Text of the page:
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Publisher's Summary

The year is 1869. A brutal triple murder in a remote community in the Scottish highlands leads to the arrest of a young man by the name of Roderick Macrae. A memoir written by the accused makes it clear that he is guilty, but it falls to the country's finest legal and psychiatric minds to uncover what drove him to commit such merciless acts of violence. Was he mad? Only the persuasive powers of his advocate stand between Macrae and the gallows.
Graeme Macrae Burnet tells an irresistible and original story about the provisional nature of truth, even when the facts seem clear. His Bloody Project is a mesmerizing literary thriller set in an unforgiving landscape where the exercise of power is arbitrary.
©2016 Graeme MaCrae Burnet (P)2016 Blackstone Audio, Inc.
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Customer Reviews

Most Helpful
4 out of 5 stars
By Anne K on 01-12-17

Very interesting and enjoyable book

I enjoyed this book a lot. The plot was well developed and the characters were reasonably well drawn, given (as it seems to me) the main point of the book was to explore a theme: specifically, the emerging Victorian science of criminal anthropology - trying to codify the influence of genetics on the criminal; and more broadly, how depression and other forms of mental illness may lead to criminal behavior, and to what extent this is a mitigating circumstance. I liked the way the author didn't land heavily on an answer but left many ideas hanging in the air for the listener to explore. He let you see that this was a new concept for the times, but there were a lot of things the Victorians didn't yet understand that we now know, thus introducing some irony in the fate of the character. It was a good story as well!

My main beef was with the choice of narrator. This was a book set in the north of Scotland, where all the characters were Scottish. So why on earth did Audible get an English actor to perform it?? His accent was 90% there but the 10% that wasn't really irritated me. The pace was off because he was trying too hard to get the accent down. He read it in a sing-song intonation which I guess could have been a Highland lilt but I'd have liked a more dour reading, personally. The author wasn't served by the narrator's unfamiliarity with some esoteric words like "demur", which he pronounced as "demure"; "midfrift" for midriff (maybe that's a Scots variant??), especially given this won the Man Booker Prize. I would definitely listen to other books narrated by Antony Ferguson; I just didn't think he was right for this one.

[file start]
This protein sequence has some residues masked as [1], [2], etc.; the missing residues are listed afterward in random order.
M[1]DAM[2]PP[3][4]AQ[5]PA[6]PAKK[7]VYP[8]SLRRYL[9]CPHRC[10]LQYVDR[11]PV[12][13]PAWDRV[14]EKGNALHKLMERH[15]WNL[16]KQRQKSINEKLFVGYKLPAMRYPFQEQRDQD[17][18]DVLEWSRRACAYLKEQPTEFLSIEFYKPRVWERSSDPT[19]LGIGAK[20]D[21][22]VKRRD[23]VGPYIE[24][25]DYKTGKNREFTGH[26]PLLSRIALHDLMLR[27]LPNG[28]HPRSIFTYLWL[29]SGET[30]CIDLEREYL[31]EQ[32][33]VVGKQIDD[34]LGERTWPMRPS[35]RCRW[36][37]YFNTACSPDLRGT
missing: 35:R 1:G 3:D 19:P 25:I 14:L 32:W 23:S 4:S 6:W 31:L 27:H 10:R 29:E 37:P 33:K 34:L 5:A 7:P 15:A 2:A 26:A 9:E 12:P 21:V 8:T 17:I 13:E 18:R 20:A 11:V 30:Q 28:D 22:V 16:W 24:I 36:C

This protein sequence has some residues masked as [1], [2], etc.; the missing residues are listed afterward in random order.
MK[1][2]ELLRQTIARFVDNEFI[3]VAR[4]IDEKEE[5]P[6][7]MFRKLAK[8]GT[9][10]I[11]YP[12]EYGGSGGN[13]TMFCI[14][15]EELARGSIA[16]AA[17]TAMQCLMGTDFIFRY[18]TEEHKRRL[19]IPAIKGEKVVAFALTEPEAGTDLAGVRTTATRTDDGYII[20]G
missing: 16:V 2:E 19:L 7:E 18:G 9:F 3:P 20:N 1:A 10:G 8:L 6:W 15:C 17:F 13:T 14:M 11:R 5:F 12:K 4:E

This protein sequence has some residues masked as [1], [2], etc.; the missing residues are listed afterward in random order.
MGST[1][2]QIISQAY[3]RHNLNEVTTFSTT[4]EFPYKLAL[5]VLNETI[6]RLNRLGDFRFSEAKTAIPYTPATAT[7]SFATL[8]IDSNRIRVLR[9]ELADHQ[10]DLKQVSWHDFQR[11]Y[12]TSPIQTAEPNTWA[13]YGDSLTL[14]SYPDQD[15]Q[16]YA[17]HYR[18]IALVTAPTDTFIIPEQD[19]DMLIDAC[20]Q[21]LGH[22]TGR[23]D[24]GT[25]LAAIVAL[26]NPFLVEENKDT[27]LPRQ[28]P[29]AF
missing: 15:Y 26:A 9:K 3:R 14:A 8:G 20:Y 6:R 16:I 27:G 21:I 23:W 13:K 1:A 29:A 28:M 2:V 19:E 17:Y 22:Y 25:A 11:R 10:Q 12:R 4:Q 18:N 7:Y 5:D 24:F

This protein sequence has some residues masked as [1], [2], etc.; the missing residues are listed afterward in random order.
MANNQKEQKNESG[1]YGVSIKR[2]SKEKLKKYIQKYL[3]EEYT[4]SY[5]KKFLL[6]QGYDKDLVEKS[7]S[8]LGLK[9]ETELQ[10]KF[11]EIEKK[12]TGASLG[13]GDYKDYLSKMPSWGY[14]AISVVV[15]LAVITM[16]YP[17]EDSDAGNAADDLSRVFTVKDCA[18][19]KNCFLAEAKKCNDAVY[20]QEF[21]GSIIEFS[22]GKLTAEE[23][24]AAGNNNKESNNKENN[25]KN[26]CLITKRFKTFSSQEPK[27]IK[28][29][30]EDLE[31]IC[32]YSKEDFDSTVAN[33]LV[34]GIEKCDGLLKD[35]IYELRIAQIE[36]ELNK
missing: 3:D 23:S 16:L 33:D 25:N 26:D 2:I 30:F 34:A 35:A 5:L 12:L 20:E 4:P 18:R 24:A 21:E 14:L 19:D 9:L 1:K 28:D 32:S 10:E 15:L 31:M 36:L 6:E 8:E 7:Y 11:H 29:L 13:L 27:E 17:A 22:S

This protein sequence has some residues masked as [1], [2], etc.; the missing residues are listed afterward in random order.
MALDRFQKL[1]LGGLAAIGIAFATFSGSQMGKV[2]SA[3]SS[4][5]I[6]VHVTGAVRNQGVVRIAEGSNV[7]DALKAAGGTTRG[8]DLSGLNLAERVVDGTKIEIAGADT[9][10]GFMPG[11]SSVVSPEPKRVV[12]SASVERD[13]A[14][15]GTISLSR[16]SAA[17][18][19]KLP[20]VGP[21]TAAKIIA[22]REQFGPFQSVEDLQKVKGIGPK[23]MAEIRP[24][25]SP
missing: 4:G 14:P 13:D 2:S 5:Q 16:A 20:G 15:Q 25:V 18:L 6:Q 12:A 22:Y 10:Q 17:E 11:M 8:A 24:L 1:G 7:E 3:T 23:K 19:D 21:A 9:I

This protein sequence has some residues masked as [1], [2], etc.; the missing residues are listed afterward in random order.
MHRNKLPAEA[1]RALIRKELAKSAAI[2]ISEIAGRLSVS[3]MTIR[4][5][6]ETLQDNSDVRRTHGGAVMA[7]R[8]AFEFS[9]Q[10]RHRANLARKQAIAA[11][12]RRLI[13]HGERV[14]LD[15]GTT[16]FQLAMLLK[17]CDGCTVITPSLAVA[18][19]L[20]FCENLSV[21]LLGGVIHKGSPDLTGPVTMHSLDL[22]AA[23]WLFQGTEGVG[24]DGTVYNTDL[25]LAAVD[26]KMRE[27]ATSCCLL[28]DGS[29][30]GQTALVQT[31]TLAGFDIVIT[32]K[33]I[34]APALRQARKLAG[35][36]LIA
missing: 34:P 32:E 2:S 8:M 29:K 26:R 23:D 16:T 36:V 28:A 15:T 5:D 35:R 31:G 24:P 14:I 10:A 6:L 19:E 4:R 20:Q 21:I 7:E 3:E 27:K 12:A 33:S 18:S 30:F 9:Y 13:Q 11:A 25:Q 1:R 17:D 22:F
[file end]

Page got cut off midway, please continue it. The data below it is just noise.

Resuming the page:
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4 of 4 people found this review helpful

3 out of 5 stars
By Zara Altair on 12-08-16


Excellent performance rendering many voices and accents redering characters. If you read this as an intellectual costruct which reveals the author's extensive research, you won't be disappointed.
Tiny quibble with the glossary definition of stirk, but perhaps a part of Scotland where bovine sex denomination is reversed.

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3 of 3 people found this review helpful

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